WTF anyone ever try "smart drugs?"

Discussion in 'The Howard Stern Show' started by MilkyDischarge, Oct 10, 2016.

  1. MilkyDischarge

    MilkyDischarge Se suelto el diablo Gold

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    Here's a Harvard Business Revue article about issues with people getting an advantage at work with them, as students do.
    Is it cheating?
    (Full disclosure- I take them before posting here)

    Like It or Not, “Smart Drugs” Are Coming to the Office
    May 19, 2016

    IMG_4980.JPG

    You’ve managed the same team for the past five years — then one day you find out that your most successful employee uses cognitive-enhancing drugs on the job.

    This scenario may not be hypothetical for long. The unauthorized use of prescription drugs such as the ADHD medications Adderall and Ritalin and the narcolepsy drug Modafinil is now common among American university students. They use these drugs not to escape work and avoid responsibility but to be able to work more and better.

    Up to 20% of Ivy League college students have already tried “smart drugs,” so we can expect these pills to feature prominently in organizations (if they don’t already). After all, the pressure to perform is unlikely to disappear the moment students graduate. And senior employees with demanding jobs might find these drugs even more useful than a 19-year-old college kid does. Indeed, a 2012 Royal Society report emphasized that these “enhancements,” along with other technologies for self-enhancement, are likely to have far-reaching implications for the business world.

    And yet aside from anecdotal evidence, we know very little about the use of these drugs in professional settings. The Financial Times has claimed that they are “becoming popular among city lawyers, bankers, and other professionals keen to gain a competitive advantage over colleagues.” Back in 2008 the narcolepsy medication Modafinil was labeled the “entrepreneur’s drug of choice” by TechCrunch. That same year, the magazine Nature asked its readers whether they use cognitive-enhancing drugs; of the 1,400 respondents, one in five responded in the affirmative.

    Meanwhile, the world of management remains stunningly silent. But sooner or later executives will have to confront the issue of these drugs. And before making up our minds, we need to understand how these drugs work (or don’t) and ask ourselves some serious questions about what taking them means.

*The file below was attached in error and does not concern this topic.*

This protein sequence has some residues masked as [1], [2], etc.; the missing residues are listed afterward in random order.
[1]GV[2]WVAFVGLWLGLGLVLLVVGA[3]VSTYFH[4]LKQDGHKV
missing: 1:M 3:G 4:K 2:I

The Drugs
    First off, overwhelming evidence suggests that smart drugs actually work. A meta-analysis by researchers at Harvard Medical School and Oxford showed that Modafinil has significant cognitive benefits for those who do not suffer from sleep deprivation. The drug improves their ability to plan and make decisions and has a positive effect on learning and creativity. Another study, by researchers at Imperial College London, showed that Modafinil helped sleep-deprived surgeons become better at planning, redirecting their attention, and being less impulsive when making decisions.

    It’s easy to imagine that these benefits would be welcomed in some organizations. The U.S. military has already started experimenting with Modafinil, including with controlled use for Indian air force pilots.

    We know that at least some of these drugs are medically safe. According to Anna-Katharine Brem, a coauthor of the Harvard-Oxford study, Modafinil has “vanishingly few side effects” when used in a controlled environment. After the study was published, media reports began to refer to Modafinil as the world’s first safe smart drug.

    And the drugs are not terribly difficult to get, depending on where you’re located. Modafinil has an annual global share of $700 million, with high estimated off-label use. Although these drugs can be purchased over the internet, their legal status varies between countries. For example, it is legal to possess and use Modafinil in the United Kingdom without a prescription, but not in United States.

    The Big Questions
    Because these drugs are — for the most part — safe, effective, and easy to get, they pose several ethical challenges for both workers and organizations.

    Is it morally wrong to use these drugs? Should we compare smart drugs to doping — in other words, to cheating?